Editing Scenario 05: State investigates and responds to cyber operations against private actors in its territory

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==== Sovereignty of State B: extraterritorial jurisdiction by State A in State B ====
 
==== Sovereignty of State B: extraterritorial jurisdiction by State A in State B ====
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'''[L21]''' There are two possible views as regards State A’s decision to remotely access several computers in State B’s territory in search of evidence (incident 3). On the first view, given that the resulting operation consisted merely of non-invasive collection of information, it did not as such interfere with State B’s governmental functions. By contrast, the competing view is that because the operation was mounted in order to collect evidence for criminal proceedings without the consent of the territorial State, it therefore qualified as a non-consensual exercise of law enforcement functions in State A’s territory. As law enforcement is exclusively reserved to the territorial State under international law, on this view State B’s conduct would have violated State A’s sovereignty.<ref>Compare [https://doi.org/10.1017/9781316822524 Tallinn Manual 2.0], commentary to rule 4, para 18: “if one State conducts a law enforcement operation against a botnet in order to obtain evidence for criminal prosecution by taking over its command and control servers located in another State without that State’s consent, the former has violated the latter’s sovereignty because the operation usurps an inherently governmental function exclusively reserved to the territorial State under international law.”</ref>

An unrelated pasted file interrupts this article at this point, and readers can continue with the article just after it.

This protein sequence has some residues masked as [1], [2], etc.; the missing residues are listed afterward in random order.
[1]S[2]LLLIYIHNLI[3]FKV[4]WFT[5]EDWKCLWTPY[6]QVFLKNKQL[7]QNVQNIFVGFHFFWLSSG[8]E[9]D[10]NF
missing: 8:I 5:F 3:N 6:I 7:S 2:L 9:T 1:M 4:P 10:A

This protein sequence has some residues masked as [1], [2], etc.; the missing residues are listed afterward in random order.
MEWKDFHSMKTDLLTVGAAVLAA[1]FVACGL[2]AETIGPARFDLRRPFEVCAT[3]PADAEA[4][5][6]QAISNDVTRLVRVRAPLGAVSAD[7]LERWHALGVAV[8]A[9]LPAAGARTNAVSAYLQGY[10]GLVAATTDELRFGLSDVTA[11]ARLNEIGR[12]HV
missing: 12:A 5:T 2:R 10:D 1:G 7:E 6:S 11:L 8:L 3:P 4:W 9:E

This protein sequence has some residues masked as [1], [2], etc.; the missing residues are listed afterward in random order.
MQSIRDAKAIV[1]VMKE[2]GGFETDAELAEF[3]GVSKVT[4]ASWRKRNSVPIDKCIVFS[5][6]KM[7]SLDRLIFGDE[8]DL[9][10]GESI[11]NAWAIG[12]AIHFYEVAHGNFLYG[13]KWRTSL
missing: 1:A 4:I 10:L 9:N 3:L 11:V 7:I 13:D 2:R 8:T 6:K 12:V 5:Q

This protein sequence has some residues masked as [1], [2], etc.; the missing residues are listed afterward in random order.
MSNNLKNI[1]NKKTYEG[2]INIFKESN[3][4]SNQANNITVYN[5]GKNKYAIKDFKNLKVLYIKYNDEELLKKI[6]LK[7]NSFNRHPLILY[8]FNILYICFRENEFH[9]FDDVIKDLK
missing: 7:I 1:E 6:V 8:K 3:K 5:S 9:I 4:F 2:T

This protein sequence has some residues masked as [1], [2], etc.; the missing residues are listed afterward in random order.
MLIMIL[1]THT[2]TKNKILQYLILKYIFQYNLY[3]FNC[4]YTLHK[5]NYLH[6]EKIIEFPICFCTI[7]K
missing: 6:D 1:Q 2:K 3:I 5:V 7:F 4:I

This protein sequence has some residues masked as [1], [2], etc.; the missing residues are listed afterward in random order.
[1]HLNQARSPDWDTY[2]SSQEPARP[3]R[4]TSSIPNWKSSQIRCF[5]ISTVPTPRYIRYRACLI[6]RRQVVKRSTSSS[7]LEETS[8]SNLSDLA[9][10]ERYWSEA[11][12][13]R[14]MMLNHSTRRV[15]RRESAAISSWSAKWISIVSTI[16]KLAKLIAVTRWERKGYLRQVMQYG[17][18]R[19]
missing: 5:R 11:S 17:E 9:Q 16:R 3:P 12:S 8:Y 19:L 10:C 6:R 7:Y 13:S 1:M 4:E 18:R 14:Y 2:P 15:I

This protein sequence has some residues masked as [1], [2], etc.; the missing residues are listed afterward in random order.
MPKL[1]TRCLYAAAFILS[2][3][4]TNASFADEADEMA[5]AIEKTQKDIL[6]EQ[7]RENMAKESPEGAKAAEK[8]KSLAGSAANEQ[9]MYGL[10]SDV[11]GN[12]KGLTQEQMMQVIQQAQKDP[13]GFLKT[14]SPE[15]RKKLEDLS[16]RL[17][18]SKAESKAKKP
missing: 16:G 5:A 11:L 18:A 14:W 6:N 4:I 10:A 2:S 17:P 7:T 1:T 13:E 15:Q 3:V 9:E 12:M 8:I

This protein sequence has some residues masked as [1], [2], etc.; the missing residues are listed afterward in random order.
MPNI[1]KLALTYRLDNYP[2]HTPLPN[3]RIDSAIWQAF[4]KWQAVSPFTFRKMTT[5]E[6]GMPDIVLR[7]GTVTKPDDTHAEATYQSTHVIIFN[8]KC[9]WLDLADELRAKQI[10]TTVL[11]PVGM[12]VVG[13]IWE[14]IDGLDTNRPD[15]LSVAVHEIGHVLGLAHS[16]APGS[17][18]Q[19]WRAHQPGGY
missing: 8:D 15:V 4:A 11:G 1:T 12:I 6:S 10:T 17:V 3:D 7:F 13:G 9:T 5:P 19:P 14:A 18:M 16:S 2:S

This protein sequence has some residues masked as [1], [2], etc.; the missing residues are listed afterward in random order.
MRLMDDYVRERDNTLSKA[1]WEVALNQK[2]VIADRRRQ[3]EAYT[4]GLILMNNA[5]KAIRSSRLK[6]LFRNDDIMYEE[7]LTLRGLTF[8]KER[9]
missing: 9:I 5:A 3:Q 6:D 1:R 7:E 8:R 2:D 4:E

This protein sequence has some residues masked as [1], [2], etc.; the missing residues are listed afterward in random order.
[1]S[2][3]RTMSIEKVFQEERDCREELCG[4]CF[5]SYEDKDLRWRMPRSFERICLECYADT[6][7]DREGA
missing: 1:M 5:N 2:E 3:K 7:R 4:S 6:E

'''[L21]''' There are two possible views as regards State A’s decision to remotely access several computers in State B’s territory in search of evidence (incident 3). On the first view, given that the resulting operation consisted merely of non-invasive collection of information, it did not as such interfere with State B’s governmental functions. By contrast, the competing view is that because the operation was mounted in order to collect evidence for criminal proceedings without the consent of the territorial State, it therefore qualified as a non-consensual exercise of law enforcement functions in State A’s territory. As law enforcement is exclusively reserved to the territorial State under international law, on this view State B’s conduct would have violated State A’s sovereignty.<ref>Compare [https://doi.org/10.1017/9781316822524 Tallinn Manual 2.0], commentary to rule 4, para 18: “if one State conducts a law enforcement operation against a botnet in order to obtain evidence for criminal prosecution by taking over its command and control servers located in another State without that State’s consent, the former has violated the latter’s sovereignty because the operation usurps an inherently governmental function exclusively reserved to the territorial State under international law.”</ref>

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